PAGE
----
At the time, Simpson said he thought he was only following orders, but had since changed his mind about the massacre. "I don't think all that should have happened—all those people," he said. "Then again, you got to realize, you got your life out there on the stake, too. I think something is going to happen to me. I dream about it a lot. Sometimes I just want to get away from people."[1]

In a 1970 interview, when Simpson was asked what he thought was a war crime, he considered the entire Vietnam War to be a war crime.[5]

During officer William Calley’s court-martial, Simpson pleaded the fifth to avoid implicating himself. He was never charged for his role in the massacre.[6]

After My Lai[edit]

Personal tragedies[edit]

In 1977, Simpson's 10-year-old son was accidentally killed by a random shot fired by some neighborhood teenagers.[7] Simpson recalled the day later by stating, "He died in my arms. And when I looked at him, his face was like the same face of the child that I had killed. And I said: This is the punishment for killing the people that I killed." Simpson's daughter died of meningitis a few years before he committed suicide.

Post-traumatic stress disorder[edit]

In 1982, he was admitted to a Veterans Affairs hospital in Jackson, Mississippi, where he was diagnosed with chronic and severe post-traumatic stress disorder[8] after recounting his actions in the village, as well as his recurring fears that the dead villagers would come back to wreak vengeance upon him. For years, he lived with all of his doors and windows locked and shuttered.[9]

In 1989, in an interview for the British documentary Four Hours in My Lai, Simpson claimed to have killed 20 to 25 people and added scalping and bodily mutilation to his description of events. "The baby’s face was half gone, my mind just went…and I just started killing. Old men, women, children, water buffaloes, everything… I just killed… That day in My Lai, I was personally responsible for killing about 25 people. Personally. Men, women. From shooting them, to cutting their throats, scalping them, to...cutting off their hands and cutting out their tongues. I did it. A lot of people were doing it, and I just followed."[10] Simpson said something had snapped at him after the initial murder of the woman and his discovery that he had also killed a child. At this point, Simpson was heavily medicated for his severe psychological disorders.[11]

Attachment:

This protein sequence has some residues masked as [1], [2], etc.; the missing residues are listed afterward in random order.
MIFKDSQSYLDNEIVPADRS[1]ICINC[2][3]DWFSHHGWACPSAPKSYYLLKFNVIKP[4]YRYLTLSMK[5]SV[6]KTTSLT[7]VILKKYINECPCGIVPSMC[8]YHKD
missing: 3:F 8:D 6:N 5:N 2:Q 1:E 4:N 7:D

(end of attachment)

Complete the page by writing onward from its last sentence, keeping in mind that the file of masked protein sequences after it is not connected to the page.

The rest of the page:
"Once you kill, it becomes easy to kill the next one and the next one and the next one," he said. He said endless nightmares about the children killed by him and others, and suffered from constant tremors.[12]

Suicide[edit]

After three unsuccessful attempts, Simpson took his own life in his home on Sunday, May 4, 1997, at the age of 48, with a self-inflicted gunshot wound to the head.[9]

References[edit]

  1. ^ a b c d e Reed, Roy (November 27, 1969). "Veteran Says He Slew Ten in Vietnam Village" (PDF).
  2. ^ "My Lai: An American Tragedy". TIME. 1969-12-05. Retrieved 2015-08-01.
  3. ^ "My Lai Massacre". Retrieved 2015-08-01.
  4. ^ Lesher, Stephan (1971-07-11). "The Calley Case Re‐Examined". The New York Times. ISSN 0362-4331. Retrieved 2022-05-31.
  5. ^ Interviews with Veterans of My Lai, retrieved 2022-05-31
  6. ^ Images, Historic. "1971 Press Photo Varnado Simpson William Calleys Court". Historic Images. Retrieved 2022-05-31.
  7. ^ "Varnado Simpson: The My Lai Massacre" (PDF). 1968-03-16. Retrieved 2015-08-01.
  8. ^ Bilton, Michael; Sim, Kevin (1993). Four Hours in My Lai. Penguin. p. 6. ISBN 978-0-14-017709-1.
  9. ^ a b "Being forgiven"
  10. ^ Into the Dark: The My Lai Massacre Crime Library
  11. ^ issuu.com
  12. ^ "The massacre at My Lai -- Television". UPI. Retrieved 2022-05-31.